Dan Neumann: [15:18] So back to agility, then the agile manifesto for me is the thing I point to when somebody says, what is agile? Uh, it’s got the four values on it. I think it gets truncated to individuals and interactions over processes and tools and yada yada, yada, one yada per each of the other three items. And then behind those four, those four values are 12 principles. And the degree to which a behavior or a mindset and an approach aligns with those 12 principles is the test for lack of a better word, I would use fo. r is the thing, an agile method or not, right? It doesn’t have to be an agile method that might not be applicable to your type of work. But if the question is, is this thing agile? Well, let’s look at, are we delivering working software? Are we frequently? Are we changing just to change? Are we changing? Even welcoming changes, even late in development for a customer’s competitive advantage. It isn’t just whimsical because, you know, we want to, so that’s the place where I would start. What, what is the agile,
Sam Falco: [16:34] Right? And that this is a slight tangent, but what the heck? Um, one anti-pattern I see is people say, Oh, responding to change means anytime I want, I can come in and tell you to stop what you’re doing and do something different. And that is exactly the behavior that led to the distrust in the first place, in a pre agile world, that business would come in with new requirements or changes that needed to be made. And it would shrink back from that because no, it’s not in the contract, that’s not in the original scope and have the change management. And so here we have animosity. And so that behavior gets painted as well this is agile. No, that is an anti-pattern. That is anti agile to just change Willy nilly, the manifesto says respond to change or following a plan, not react to change. So sometimes we look at change and say, we’re not going to do anything about that right now.
Dan Neumann: [17:36] And one of, while we, while we pick on words, are we harnessing change for competitive advantage or is change happening to us? So like harnessing, uh, a donkey, I guess, to, to pull a cart along like the donkey, he’s not just running around doing whatever donkeys do, but you know, are we actually harnessing the energy of this change for that competitive advantage? Right. Well, there’s our soapbox on change, right?
Sam Falco: [18:02] Well, just to add one thing, there’s a great statement in a book called agile software development ecosystems by Jim Highsmith. I think it’s out of print now came out early in the agile revolution and, um, which is worth trying to find because there’s a lot of the why of agile in there and a great appendix on roll your own. Here’s what you need. If you’re going to alter or alter an existing one or, um, make your own. But what Jim says is that harnessing change for the customer’s competitive advantage is not merely keeping up with your competition, but generating. And I’m not sure I’m getting the quote exactly right here, but generating chaos that your competition has to deal with. So it’s not just keeping up, it’s not merely staying a step ahead. It is causing trouble for your competition, that they have to adapt to
Dan Neumann: [18:58] Bringing it solidly back to yes,
Sam Falco: [19:02] You can rein me in.
Dan Neumann: [19:05] So what is agile? You know, it’s, it’s, it’s creating competitive advantage, right? Disrupting your customer like, like you were talking about being the disrupting force. Are we delivering working software as our primary measure of, are we measuring progress using working software as our primary measure by waterfall world? It was, we said, this was going to take 300 hours on this activity. And you know, we’re, we’re 200 through, are we two thirds of the way through the effort we are measuring time and activity. Tayloristic kind of concepts as opposed to measuring, using actual working software that we validated. So what is agile? It’s this collection of values and principles as laid out in the manifesto.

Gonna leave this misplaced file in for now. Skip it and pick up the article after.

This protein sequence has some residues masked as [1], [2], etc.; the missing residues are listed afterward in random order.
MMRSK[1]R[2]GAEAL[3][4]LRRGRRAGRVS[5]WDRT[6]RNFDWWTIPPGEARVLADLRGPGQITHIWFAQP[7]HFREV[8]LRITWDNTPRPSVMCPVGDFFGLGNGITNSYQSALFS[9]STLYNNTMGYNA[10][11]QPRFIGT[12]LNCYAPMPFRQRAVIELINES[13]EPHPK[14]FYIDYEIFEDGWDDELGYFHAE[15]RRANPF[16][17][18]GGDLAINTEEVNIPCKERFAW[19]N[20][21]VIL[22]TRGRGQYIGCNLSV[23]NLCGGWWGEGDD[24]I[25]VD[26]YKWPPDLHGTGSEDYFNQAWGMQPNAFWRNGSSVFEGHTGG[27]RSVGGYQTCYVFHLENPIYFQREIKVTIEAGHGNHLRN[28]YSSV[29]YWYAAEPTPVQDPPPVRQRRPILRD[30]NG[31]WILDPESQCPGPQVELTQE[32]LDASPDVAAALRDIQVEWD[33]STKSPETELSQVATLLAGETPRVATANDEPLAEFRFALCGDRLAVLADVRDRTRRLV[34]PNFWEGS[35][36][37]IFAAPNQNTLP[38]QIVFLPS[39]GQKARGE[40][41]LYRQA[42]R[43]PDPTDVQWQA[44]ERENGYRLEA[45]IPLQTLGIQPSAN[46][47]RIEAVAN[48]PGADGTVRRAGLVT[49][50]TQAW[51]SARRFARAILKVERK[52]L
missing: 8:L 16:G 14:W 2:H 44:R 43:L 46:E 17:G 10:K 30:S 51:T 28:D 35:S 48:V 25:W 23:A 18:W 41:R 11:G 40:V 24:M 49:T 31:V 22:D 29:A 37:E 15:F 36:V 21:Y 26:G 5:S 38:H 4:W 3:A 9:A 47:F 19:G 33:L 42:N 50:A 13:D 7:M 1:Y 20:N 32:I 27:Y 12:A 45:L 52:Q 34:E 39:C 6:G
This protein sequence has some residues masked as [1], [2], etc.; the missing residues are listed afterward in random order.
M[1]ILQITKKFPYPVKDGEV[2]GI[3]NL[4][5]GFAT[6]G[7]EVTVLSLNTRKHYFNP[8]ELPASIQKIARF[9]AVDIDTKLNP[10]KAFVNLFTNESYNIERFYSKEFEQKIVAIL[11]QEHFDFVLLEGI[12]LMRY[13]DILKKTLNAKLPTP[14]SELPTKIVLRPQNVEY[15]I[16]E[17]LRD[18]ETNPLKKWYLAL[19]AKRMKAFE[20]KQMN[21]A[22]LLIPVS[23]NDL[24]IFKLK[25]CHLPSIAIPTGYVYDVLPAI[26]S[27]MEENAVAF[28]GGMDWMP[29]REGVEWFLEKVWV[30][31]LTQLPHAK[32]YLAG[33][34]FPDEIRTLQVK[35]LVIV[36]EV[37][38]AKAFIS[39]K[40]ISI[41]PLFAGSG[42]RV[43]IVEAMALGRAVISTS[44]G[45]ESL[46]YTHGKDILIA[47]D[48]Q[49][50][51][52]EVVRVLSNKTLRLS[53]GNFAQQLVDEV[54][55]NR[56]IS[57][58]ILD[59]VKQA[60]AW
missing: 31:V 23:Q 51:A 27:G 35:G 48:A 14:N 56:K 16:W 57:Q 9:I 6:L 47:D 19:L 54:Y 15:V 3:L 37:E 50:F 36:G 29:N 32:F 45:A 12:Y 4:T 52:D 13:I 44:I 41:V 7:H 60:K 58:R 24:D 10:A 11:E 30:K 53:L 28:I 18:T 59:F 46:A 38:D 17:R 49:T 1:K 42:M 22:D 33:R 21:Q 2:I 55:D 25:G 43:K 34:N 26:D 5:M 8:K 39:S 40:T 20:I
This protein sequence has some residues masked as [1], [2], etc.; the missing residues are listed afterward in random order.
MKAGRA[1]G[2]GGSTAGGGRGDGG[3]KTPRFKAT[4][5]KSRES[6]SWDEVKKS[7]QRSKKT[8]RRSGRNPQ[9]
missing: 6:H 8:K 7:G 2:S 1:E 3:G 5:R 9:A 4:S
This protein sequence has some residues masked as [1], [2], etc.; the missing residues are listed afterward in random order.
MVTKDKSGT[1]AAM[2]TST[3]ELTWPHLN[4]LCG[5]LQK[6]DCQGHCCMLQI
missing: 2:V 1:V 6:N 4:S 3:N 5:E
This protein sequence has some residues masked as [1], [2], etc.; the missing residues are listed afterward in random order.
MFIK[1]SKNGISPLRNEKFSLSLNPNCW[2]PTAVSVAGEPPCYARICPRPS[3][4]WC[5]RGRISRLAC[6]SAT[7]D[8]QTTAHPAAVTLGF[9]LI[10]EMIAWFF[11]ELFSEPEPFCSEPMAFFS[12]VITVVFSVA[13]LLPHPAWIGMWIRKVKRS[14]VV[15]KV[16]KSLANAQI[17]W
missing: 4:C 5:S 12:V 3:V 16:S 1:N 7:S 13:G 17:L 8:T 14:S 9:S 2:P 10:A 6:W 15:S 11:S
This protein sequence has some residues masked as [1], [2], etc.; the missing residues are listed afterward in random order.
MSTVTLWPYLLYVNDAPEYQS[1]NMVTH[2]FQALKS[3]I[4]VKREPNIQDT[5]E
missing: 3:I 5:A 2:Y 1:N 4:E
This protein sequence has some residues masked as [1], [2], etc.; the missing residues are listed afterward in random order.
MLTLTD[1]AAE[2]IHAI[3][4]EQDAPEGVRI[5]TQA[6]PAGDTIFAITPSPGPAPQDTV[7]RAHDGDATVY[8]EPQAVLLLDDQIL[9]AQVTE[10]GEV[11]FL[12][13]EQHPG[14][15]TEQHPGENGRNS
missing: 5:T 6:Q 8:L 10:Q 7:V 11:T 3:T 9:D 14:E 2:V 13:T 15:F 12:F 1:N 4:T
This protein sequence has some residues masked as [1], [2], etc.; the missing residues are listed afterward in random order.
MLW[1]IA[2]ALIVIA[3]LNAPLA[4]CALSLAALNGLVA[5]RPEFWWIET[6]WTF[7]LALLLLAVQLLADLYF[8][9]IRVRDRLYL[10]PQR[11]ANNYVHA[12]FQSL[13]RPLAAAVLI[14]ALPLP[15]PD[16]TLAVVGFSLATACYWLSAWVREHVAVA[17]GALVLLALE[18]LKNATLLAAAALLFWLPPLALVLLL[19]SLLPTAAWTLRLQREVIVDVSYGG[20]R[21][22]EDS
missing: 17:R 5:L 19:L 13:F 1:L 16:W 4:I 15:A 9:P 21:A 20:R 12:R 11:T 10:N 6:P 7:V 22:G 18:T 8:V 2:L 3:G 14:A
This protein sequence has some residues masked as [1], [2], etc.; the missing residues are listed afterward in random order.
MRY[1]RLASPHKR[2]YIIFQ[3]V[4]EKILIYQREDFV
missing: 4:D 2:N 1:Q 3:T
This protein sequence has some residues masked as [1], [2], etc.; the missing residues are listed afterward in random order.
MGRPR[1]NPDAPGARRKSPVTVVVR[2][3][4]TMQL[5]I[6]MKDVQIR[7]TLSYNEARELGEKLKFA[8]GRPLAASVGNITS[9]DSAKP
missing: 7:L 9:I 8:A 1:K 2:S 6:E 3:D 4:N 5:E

Sam Falco: [19:50] Right. And I think that we get to the heart of it. When we say that it is the ability to deliberately respond to changing demand. Like not just react, but deliberately respond with with thought and at the same time controlling risk. And that’s another factor that big design upfront I’m deliberately trying not to use waterfall for everything, right? But those predictive methods don’t limit risk because they take too long most of the time and they make it either difficult to change or when change happens, it throws our plan to, to such disarray that we can’t finish. So flexibility for sure. Um, but it’s with thought and we manage risk.
Dan Neumann: [20:43] I love bringing in the concept of risk and it’s easy to think of just the requirement side of agile, you know, are we responding to change? Do we have working software? I love also that there are technical and engineering principles behind this. Are we, are we maximizing the amount of work not done? Not just from a feature standpoint, but from a technical standpoint, don’t write code. You don’t need to write a technical excellence, enhances agility. This isn’t about just writing some crap. It’s writing enough code that’s good. So that when things change, the underlying foundation is also easily changeable to deliver those.
Sam Falco: [21:24] Right. And it’s funny because that gets labeled as an agile thing. That’s a principle that has been around maybe not in software, but build as little as possible. Right. Don’t, don’t build things. Nobody wants. Um, it’s articulated more clearly.
Dan Neumann: [21:46] I had a lot of experience with, Oh, we’re going to need this. Oh, what if, Oh, we should build it. Cause they might. My experience, at least prior to agile was about building a lot of stuff that probably would count as gold plating or just, you know, we think somebody’s going to need it.